Chapter 3: “Position” is the book’s weakest chapter. It discusses some of the external issues that will influence negotiations, such as market conditions, the home’s physical features, and buyers’ personal tastes. Unfortunately, the chapter gets bogged down in abstract jargon. This problem is apparent throughout the book, the author sometimes fails to present his case in a clear, concise manner. Passages such as “Position represents the boundary where reality and personality meet. Personality and process interpret; position dictates the dimensions of the negotiating scenario,” don’t get his point across well.
For patient readers, however, The 3 Ps of Negotiating offers a wealth of insights on improving one’s ability to deal with buyers and sellers. Don’t let verbal miscues cost you a sale or a listing. Spotting a customer’s personality type and modifying your approach accordingly could help you land your next big deal.
By Christopher M. Leporini, REALTOR® Magazine
Investing in real estate helps brokers and salespeople generate additional income and build a more secure future for themselves and their families. Two books offer different, yet complementary, approaches to real estate investment. In Real Wealth by Investing in Real Estate (Prentice Hall Press, 2001, $22.00) personable real estate speaker Ralph Roberts (with Joe Hafner) takes readers on a introductory tour of property investing. Analyzing Investment Properties, 2nd edition, (South-Western Pub, 2001, $17.95) by Andrew Tompos, provides an advanced, financially-oriented approach to investing.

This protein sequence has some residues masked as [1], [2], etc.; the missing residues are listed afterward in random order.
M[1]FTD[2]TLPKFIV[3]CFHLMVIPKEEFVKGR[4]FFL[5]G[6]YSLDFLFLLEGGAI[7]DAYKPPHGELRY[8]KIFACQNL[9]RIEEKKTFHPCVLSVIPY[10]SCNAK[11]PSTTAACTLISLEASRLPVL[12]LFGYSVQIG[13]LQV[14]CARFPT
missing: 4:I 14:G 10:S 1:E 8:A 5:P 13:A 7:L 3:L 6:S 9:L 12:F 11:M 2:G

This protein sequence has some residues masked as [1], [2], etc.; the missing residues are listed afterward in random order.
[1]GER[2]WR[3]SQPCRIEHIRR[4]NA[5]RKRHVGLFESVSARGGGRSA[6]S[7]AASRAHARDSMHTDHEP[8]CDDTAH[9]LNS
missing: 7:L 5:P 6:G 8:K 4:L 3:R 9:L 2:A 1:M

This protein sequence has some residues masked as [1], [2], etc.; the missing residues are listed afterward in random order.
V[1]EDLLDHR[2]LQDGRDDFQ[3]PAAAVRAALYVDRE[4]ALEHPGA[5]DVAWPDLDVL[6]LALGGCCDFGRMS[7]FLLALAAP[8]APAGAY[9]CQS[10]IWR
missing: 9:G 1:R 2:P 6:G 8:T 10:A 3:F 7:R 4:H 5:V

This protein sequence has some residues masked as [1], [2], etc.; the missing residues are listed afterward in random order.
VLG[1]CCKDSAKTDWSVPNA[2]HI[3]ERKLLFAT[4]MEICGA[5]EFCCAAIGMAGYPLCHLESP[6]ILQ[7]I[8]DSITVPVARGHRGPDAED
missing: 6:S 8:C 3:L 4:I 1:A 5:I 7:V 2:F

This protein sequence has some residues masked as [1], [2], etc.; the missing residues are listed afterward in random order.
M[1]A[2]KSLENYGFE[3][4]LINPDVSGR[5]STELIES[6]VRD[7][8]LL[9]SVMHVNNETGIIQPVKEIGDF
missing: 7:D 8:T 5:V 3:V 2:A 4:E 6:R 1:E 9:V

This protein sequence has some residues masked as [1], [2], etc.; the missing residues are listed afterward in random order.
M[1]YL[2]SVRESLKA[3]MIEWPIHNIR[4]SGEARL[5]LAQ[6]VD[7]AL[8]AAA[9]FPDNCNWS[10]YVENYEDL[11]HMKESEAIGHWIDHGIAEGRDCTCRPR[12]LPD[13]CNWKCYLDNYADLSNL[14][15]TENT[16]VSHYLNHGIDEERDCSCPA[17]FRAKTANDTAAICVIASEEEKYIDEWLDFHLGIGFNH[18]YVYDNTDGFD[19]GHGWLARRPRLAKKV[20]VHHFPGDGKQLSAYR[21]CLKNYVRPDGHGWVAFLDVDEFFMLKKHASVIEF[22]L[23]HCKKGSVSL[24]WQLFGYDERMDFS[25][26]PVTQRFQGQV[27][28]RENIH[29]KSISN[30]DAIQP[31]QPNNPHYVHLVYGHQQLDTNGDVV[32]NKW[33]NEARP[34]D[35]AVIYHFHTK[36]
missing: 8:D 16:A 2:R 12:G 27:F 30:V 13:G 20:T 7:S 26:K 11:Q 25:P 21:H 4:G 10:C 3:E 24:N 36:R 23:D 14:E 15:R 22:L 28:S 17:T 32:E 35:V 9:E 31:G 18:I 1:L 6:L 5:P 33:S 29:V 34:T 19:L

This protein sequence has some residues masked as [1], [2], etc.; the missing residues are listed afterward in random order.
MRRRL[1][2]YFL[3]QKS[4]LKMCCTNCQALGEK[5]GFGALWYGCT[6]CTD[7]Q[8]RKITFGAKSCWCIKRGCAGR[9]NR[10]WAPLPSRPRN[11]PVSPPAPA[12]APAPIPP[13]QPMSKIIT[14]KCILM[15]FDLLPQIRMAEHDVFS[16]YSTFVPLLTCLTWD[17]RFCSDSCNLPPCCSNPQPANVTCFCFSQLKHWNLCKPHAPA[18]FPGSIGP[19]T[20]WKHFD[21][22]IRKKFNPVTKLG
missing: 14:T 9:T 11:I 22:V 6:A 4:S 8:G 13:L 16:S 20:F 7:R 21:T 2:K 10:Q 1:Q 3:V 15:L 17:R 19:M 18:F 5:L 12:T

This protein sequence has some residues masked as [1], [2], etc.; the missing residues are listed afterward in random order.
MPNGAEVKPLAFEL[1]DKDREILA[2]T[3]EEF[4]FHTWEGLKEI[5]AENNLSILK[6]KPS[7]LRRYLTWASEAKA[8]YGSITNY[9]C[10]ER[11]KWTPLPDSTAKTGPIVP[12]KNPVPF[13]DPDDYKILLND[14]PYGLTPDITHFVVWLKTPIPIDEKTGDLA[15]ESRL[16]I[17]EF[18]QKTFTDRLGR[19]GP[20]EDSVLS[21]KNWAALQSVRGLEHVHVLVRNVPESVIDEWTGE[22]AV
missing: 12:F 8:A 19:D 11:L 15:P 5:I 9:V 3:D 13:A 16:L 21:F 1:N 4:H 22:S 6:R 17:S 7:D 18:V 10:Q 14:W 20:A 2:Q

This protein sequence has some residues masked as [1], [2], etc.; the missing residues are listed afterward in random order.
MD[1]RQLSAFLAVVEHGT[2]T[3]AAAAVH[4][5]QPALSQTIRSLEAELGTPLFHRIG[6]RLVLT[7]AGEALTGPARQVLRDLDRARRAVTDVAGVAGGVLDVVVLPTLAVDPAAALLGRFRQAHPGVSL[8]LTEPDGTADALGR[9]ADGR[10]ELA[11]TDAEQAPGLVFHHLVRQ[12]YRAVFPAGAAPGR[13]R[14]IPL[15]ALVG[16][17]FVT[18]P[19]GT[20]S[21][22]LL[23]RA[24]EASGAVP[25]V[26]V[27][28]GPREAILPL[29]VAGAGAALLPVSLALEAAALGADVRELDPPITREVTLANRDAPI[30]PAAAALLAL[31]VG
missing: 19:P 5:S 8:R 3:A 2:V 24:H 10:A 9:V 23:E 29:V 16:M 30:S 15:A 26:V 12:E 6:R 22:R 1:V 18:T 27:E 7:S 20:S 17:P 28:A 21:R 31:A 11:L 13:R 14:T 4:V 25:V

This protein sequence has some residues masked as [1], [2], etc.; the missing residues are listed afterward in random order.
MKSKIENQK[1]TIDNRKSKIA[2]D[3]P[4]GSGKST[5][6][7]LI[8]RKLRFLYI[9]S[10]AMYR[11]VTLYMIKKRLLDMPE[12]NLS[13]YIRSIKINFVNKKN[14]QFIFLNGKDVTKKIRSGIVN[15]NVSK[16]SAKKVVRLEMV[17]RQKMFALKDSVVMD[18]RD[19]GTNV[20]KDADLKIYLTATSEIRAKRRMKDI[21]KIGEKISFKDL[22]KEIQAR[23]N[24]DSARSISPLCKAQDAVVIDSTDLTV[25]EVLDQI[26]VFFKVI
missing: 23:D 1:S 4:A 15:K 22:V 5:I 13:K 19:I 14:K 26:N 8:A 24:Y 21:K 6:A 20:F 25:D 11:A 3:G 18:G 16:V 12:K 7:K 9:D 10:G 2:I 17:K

It’s possible to make a good living as a salesperson, Roberts says, but diversifying into real estate investment can open the doors to even greater real estate riches. The trick, of course, is to learn the fundamentals and invest wisely. As Roberts points out, one sour deal can negate several profitable ventures.
Of course, as a real estate professional you already have a head start; your own job experience give you a good sense of market conditions, appraisal terminology, and mortgage rates. The book brings you up to speed on aspects of investing that you might not be familiar with, such as finding independent investors to provide some of the money you need to invest and picking up sweetheart deals through auctions and bank foreclosures.
Some of the book’s most valuable advice comes in Section 3: “Landlording.” These chapters delve into the psychology of what it takes to be a landlord, as well as practical tips on how to screen for tenants and manage your properties. Additionally, it supplies sample lease application forms, leases agreements, and past-due notices. Some of this information might seem basic to real estate professionals. For instance, a segment on advertising requirements for the Fair Housing Act won’t provide much new information. You should know from your own training that advertising a location as a “family neighborhood” or “populated by Christians” is a No-No.